The Point of Birthdays

The Point of Birthdays

I turned 24 on Tuesday.

My first instinct was to look at the people around me. The ones posting on social media.

They’d written books, were writing articles for magazines I still only dream will send me an acceptance letter one day. They’d started podcasts. Spent two years living in Asia. Found the loves of their lives. Wore diamond rings on the fourth finger of their left hands. Spoke at the United Nations. Worked in refugee camps around the world.

I looked at my life. I thought about the fact that I was turning 24.

My first instinct was to connect the pieces of my life and say, “What have you done? You’re turning 24, and what do you have to show for it?”


It was a cherry red 1959 corvette convertible.

“We need to take it out,” I told my friend when she pulled back the cover. All it was doing was sitting in the driveway—we had a free day, the sun was already burning away the marine layer.

We were in Santa Barbara for the week, doing nothing but laying on the beach with books and iced coffees in hand. But this was our last morning, and we wanted to explore somewhere new.

“I have the perfect idea,” my friend said, led me outside. She pulled back the car cover and we decided to hop in and see where we ended up.

“The thing about an old car like this,” she said when we tried the engine for the fourth time, “is that you have to go at its pace. We’ll either go or we won’t. We’ll either get stuck on the road or we won’t. You have to be up for the journey.”

I waited for her to laugh—she didn’t. She was waiting on me.

“I guess I’m up for it,” I said, ignoring the knot of nerves in my stomach. I lowered my sunglasses onto my face and watched my friend turn the key one more time.

It was the fifth try. The engine started.


I’d never ridden in a convertible before, but I’m certain now that there’s no other car worth driving when what you want is an experience.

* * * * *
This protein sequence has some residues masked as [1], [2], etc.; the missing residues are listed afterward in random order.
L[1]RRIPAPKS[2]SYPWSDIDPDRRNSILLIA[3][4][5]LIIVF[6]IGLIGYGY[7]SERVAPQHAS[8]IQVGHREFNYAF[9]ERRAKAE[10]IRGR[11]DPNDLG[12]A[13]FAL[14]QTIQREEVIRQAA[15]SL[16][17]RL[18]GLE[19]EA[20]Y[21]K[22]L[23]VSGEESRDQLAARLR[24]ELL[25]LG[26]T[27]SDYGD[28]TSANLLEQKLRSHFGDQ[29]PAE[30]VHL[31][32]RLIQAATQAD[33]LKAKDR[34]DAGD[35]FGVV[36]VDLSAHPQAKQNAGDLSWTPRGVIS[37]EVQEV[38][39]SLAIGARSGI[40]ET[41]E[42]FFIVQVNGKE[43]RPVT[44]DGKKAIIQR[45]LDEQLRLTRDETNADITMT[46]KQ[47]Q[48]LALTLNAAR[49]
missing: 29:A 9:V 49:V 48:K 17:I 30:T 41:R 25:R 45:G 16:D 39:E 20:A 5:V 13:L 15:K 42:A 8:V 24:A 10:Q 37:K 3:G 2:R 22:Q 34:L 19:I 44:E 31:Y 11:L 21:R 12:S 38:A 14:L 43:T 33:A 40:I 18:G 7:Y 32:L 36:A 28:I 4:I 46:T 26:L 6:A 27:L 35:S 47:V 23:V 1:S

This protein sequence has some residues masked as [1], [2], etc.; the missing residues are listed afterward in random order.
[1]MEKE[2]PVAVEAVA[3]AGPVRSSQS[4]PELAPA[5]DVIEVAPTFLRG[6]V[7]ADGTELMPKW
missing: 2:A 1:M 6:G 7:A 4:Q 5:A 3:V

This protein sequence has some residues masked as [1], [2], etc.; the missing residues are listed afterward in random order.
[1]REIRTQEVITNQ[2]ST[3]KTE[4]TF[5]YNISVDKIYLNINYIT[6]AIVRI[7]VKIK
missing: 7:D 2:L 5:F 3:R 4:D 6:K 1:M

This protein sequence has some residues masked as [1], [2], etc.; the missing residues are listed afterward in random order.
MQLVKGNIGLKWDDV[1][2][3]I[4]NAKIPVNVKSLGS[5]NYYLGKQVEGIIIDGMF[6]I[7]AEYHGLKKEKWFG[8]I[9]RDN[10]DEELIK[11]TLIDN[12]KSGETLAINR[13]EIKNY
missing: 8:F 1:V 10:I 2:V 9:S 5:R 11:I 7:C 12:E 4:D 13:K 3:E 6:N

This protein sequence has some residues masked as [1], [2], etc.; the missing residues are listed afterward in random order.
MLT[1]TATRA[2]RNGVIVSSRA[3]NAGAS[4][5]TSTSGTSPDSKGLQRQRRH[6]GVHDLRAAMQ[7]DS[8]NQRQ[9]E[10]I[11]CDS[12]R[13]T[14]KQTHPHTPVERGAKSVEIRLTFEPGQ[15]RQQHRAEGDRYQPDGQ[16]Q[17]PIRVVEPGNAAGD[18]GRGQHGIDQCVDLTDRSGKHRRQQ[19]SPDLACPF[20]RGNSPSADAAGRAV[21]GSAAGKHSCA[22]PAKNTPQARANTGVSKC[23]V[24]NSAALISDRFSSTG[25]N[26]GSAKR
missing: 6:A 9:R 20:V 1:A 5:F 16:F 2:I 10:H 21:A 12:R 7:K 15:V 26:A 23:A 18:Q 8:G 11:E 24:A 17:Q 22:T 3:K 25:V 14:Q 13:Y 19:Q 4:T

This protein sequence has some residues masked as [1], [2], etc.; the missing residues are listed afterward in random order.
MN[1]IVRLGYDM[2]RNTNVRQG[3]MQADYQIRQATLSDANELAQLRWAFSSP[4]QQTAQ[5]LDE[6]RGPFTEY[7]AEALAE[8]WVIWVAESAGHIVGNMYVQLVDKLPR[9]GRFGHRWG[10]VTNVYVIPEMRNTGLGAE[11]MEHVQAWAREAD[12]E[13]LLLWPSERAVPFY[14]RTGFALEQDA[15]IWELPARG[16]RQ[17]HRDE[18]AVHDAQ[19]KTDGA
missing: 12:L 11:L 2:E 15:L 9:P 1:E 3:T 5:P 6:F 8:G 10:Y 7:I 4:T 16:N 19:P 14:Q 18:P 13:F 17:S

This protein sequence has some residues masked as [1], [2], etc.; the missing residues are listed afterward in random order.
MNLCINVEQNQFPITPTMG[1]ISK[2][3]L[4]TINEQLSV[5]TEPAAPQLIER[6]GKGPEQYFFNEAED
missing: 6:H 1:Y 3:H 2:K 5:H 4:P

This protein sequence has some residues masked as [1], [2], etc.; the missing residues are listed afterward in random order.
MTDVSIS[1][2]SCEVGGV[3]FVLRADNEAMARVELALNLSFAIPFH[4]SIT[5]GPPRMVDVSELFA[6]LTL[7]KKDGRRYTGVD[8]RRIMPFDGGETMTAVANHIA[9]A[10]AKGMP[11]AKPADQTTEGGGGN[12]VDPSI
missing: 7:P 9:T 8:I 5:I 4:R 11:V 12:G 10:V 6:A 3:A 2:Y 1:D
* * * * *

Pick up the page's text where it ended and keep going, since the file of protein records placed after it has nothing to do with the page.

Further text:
We were 27 miles out from Ojai—just a winding mountain road and wildflowers blanketing the hillside in between us and a southern-style breakfast. My friend hit the gas, 58 miles per hour was the corvette’s limit. Just fast enough for the wind to tangle our hair, for the breeze to cool our skin so that we didn’t feel the warmth of our sunburns. Neither of us thought to tie our hair back, to coat our pale selves in sunscreen.

We didn’t remember to pull out our phones, to document that hour of our lives either. There was no way we could capture the feeling in 140 characters.

Cars drove by, passing us at 80 miles an hour, comfortable in their air conditioning, phones connected to the USB cables on the dash. My thighs were stuck to leather seats and I thought a bug might have flown into my eye, but I felt bad for the others. For the ones passing by.

There was so much happening, and they were missing it.

There is so much always happening, and we’re so often missing it.

I thought, I wish I could always live like I’m living right now. I wish I lived my life like I do in a 1959 convertible corvette.


At 24, there are a lot of people in the world who have done the things I dream about. Who have done things I never thought to even dream about.

But believing you have nothing to show for what you’ve done in your own life is missing so much. I could list the accomplishments, the peaks in my last 24 years. But that would be missing so much too.

You wake up. That’s another piece of your life. You keep going—that’s a really important piece. You add another birthday to the list. You add the highs; the graduations, the goals achieved, the friends gained. You add the lows; the deaths, the struggles, the lack. You add the pieces in between, the hours of your daily life. You add it all up, that is your offering to the world.

I’m here. I’m trying. Thank you for one more year.

That’s the point of birthdays. Not for you to look at all you haven’t done, to compare yourself to people you were never meant to use as yardsticks.

It’s to remember that there’s always so much happening. It’s to be given another year to take in as much of it as possible. It’s to get a little messy, to tangle your hair, to get a sunburn because you’re too caught up in the moment to care.

It’s to add those little moments together, look back on your own life, be able to say, I made it here.


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Windrose Magazine: One Week!

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